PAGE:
By Angela Dorsey
In the aftermath of the coronavirus crisis, news about the condition of the United States economy is revealing more than ever the disconnect between two sides of the same coin. On one hand, there is no doubt that the markets have made a spectacular recovery from around this time last year. (1)
On the other hand, the unemployment rate and the number of Americans without a job continue to remain worryingly above pre-pandemic levels. (2) Some individuals and families have significantly increased their savings this past year due to decreased dining out and lack of travel. But others are struggling to make rent as they scramble to find ways to bring in additional income.
The question remains: How well is the economy really doing, and for whom?
If we judge the economy based solely on market performance, then the U.S. economy is booming. Since this time last year, the DOW has gone up 20%, the NASDAQ has gone up 48%, and the S&P 500 has gone up 27%. These are no small increases. The positive performance of the stock market means that businesses are thriving, retirement accounts are up, and investors are realizing large gains.
Part of the optimism for the future of financial markets is the expectation of a strong economic rebound as the pandemic fades in the second half of 2021. But market performance doesn’t come close to telling the full story. According to the National Bureau of Economic Research, 84% of all stocks are owned by the top 10% of American households, as defined by total wealth. (3) This means that millions of Americans have no real stake in the performance of the markets.
Job Losses & Small Business Trouble
Because the markets can’t tell us the whole story, we must also look to other economic indicators. One of the most revealing indicators of the fallout from the coronavirus pandemic is the unemployment rate. Although the unemployment rate has been steadily decreasing since its record-high in April of 2020, (4) more than 10 million Americans are still without jobs.
Additionally, millions of small businesses are barely hanging on. With an uncertain and slow vaccine rollout, it’s unclear when things will be “back to normal” so that businesses can once again operate at full capacity. Clearly, the disconnect between the financial markets, the unemployment rate, and the tenuous future for small businesses shows two very different sides of the same story.
What Does The Future Hold?
Of course, there are some good things coming out of this horrible pandemic, such as huge advances in biomedical technologies. Some experts believe the mRNA breakthrough behind several vaccines could soon be applied to treating cancer. (5) Not to mention, many Americans have been able to save money and improve their financial security, making them more likely to go out and spend when the world does return to normalcy (or something resembling normalcy).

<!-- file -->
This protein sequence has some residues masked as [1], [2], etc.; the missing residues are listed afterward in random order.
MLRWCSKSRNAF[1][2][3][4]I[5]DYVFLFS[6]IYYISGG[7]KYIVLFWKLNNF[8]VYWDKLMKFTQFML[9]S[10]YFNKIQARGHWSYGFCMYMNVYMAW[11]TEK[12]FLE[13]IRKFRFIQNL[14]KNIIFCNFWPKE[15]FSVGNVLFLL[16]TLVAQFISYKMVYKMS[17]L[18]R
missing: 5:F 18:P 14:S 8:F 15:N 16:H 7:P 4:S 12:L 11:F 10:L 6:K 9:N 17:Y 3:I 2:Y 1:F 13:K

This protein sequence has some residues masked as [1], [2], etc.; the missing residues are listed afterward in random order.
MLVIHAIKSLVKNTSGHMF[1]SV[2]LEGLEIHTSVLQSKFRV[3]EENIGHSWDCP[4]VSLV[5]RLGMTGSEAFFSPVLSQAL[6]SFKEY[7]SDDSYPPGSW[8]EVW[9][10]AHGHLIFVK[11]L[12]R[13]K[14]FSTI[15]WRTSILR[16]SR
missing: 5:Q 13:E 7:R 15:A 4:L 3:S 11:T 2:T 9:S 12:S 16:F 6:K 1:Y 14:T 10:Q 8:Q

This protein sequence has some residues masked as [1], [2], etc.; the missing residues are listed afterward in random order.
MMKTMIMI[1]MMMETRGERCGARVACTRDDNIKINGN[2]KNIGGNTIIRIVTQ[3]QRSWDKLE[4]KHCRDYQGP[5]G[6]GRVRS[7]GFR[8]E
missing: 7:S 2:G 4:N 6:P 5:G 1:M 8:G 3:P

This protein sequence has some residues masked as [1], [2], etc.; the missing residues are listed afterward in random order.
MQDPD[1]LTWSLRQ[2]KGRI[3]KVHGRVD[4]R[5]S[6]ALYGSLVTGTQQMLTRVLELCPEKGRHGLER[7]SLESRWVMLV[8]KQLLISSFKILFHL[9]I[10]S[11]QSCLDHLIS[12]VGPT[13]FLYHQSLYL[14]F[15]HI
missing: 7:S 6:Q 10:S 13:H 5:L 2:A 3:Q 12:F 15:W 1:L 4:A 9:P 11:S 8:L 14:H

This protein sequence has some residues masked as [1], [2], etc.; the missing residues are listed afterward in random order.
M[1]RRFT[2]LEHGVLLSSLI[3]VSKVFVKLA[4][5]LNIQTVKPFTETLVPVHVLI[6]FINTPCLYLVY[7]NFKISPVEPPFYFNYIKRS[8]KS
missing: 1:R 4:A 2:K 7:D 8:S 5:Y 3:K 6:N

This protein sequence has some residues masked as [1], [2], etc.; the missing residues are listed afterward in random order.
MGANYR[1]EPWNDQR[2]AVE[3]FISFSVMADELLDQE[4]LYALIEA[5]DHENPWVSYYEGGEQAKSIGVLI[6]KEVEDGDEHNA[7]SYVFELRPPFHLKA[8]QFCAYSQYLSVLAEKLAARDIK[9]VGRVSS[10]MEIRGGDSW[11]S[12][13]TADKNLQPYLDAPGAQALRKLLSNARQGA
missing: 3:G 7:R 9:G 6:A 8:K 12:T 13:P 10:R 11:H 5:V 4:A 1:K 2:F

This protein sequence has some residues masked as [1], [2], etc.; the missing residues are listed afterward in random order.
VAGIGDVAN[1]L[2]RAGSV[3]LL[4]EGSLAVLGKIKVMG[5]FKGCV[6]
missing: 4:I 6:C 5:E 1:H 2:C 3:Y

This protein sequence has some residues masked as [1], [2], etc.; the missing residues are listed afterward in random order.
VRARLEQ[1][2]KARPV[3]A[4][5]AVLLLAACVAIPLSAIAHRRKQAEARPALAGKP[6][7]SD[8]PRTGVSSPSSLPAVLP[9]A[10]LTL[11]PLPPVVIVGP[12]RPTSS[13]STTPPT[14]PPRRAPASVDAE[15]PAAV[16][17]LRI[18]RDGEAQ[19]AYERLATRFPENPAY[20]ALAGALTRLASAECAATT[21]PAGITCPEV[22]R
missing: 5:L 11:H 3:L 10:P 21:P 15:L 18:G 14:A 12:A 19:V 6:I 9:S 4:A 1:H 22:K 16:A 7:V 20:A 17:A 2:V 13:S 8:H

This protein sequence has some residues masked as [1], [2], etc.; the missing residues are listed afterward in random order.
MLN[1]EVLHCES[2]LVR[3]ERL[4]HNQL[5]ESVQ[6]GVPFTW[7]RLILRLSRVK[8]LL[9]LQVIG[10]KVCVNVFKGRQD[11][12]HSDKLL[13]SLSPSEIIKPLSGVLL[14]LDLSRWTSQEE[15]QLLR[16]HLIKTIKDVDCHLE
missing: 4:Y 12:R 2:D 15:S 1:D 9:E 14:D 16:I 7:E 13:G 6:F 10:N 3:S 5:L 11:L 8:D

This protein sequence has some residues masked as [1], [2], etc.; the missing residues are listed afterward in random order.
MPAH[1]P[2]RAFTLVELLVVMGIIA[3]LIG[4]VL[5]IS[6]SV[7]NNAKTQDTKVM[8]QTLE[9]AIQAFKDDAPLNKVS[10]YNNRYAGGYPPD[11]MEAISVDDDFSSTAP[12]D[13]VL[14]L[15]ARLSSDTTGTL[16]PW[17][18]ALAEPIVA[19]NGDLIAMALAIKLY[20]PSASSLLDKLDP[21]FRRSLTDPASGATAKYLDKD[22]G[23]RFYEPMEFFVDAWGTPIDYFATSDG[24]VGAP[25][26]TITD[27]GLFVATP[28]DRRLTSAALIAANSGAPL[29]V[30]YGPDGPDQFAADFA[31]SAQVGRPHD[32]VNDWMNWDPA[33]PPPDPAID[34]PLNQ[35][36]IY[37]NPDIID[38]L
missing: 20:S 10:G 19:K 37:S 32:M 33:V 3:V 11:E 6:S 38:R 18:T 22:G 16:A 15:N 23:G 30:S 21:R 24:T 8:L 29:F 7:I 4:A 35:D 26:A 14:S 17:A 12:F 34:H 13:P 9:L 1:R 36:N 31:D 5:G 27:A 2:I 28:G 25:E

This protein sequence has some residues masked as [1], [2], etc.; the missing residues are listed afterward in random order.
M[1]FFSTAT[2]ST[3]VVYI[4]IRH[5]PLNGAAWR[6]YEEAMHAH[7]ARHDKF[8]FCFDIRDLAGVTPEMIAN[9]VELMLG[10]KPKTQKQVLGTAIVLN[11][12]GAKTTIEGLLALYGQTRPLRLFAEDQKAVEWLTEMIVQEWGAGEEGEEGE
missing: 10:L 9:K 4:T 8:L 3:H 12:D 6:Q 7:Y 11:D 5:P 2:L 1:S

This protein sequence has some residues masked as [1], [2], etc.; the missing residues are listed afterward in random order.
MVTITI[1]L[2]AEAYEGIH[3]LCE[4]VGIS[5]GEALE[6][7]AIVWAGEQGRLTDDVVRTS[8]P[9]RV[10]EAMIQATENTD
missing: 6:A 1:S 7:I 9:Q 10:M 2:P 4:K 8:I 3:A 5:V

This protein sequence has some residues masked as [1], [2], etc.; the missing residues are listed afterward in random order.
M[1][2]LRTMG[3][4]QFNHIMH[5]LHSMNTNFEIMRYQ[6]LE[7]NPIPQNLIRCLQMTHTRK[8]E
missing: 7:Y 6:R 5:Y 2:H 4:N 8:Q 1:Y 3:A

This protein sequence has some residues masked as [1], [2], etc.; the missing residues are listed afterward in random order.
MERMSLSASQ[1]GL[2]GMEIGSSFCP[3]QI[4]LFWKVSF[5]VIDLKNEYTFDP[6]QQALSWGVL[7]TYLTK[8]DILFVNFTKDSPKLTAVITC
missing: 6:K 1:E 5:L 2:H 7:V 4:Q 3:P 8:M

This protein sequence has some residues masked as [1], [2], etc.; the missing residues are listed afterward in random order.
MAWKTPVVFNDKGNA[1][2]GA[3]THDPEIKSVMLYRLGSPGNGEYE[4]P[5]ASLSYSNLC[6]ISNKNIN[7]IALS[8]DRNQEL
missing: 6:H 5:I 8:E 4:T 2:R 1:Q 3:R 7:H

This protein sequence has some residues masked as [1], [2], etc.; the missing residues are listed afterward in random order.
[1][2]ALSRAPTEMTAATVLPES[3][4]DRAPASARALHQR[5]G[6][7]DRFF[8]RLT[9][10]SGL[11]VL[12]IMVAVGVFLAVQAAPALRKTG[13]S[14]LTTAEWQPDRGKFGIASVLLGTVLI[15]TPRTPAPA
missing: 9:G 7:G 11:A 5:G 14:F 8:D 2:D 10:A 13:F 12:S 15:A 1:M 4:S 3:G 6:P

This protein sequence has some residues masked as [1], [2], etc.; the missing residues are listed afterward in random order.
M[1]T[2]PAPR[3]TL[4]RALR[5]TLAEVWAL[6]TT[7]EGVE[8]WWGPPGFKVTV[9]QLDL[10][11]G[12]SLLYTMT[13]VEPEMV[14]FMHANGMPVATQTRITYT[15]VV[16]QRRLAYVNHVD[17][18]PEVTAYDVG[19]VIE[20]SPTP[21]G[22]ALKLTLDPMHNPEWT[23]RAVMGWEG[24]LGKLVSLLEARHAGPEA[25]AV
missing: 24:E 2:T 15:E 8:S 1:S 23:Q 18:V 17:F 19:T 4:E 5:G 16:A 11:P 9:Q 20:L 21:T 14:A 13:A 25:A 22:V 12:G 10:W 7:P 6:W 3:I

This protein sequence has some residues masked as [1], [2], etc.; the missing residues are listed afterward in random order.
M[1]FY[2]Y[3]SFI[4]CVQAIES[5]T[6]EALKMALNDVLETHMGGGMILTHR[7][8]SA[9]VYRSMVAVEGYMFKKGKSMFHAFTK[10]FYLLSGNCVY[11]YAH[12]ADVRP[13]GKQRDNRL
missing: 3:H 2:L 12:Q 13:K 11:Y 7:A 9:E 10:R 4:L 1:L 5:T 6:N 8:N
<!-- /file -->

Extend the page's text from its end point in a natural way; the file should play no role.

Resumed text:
However, not everyone is as optimistic. Some economists predict a new Roaring Twenties scenario for the stock market, (6) while others are concerned that temporary layoffs could become permanent. Even before the pandemic, labor economists were concerned that artificial intelligence and robotics would result in the elimination of more than 20 million jobs over the next two decades. COVID-19 has accelerated the movement to a digital future.
One thing for sure that most can agree on is that this decade will probably look very different from the last one.
Focus On The Future With A Trusted Partner
Whatever the future holds, all we can do is focus on what we can control and prepare for a variety of scenarios. At Dorsey Wealth Management, we help empower women and couples to plan for a secure future, with the hopes that no matter what is happening in the economy, you’ll be protected. To schedule a free introductory 30-minute phone call, you can reach us at (310) 370-7776 or firstname.lastname@example.org.
About AngelaAngela Dorsey is the founder and fiduciary wealth manager at Dorsey Wealth Management, a fee-only financial planning firm helping successful women and couples prepare for retirement. Angela earned a BS in computer science from Loyola Marymount University, an MBA from UCLA Anderson School of Management, and spent 20 years as a Senior Compensation Specialist in large corporations before becoming a Certified Financial Planner™ (CFP®) and a Registered Investment Advisor (RIA). That background gave her the tools to couple with her passion for empowering women to make the best financial decisions possible. Angela lives in Torrance, California, with her husband and two children. She enjoys spending time at the beach or surrounded by nature. To learn more about Angela, connect with her on LinkedIn.